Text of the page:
Curtis Act Law & Legal Definition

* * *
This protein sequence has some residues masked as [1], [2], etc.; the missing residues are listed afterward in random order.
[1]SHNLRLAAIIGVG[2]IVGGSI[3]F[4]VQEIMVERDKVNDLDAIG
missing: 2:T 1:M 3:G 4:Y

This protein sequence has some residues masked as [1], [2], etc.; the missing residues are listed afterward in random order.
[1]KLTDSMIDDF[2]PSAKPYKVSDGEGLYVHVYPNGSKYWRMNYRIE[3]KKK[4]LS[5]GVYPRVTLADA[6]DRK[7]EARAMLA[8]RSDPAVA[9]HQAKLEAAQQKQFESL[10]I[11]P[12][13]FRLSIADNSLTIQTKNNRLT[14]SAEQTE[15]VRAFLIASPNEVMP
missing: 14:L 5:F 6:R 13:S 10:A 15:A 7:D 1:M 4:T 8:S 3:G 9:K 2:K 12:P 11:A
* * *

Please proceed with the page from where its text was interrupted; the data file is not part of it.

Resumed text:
The Curtis Act of 1898 brought in changes to the Dawes Act of 1887 that intended to bring in the concept of individual land holdings. The Curtis Act amended the allotment process in the lands of the Five Civilized Tribes of Oklahoma: the Choctaw, Chickasaw, Creek, Cherokee, and Seminole. This Act is named after Charles Curtis, principal author of the Act, and at that time a member of the House of Representatives. The Act is officially titled the "Act for the Protection of the People of Indian Territory". This Act provides protection to the people of Indian territory. This Act helped to weaken and dissolve Indian Territory tribal governments by abolishing tribal courts and subjecting all persons in the territory to federal law. This Act also sanctioned the establishment of public schools.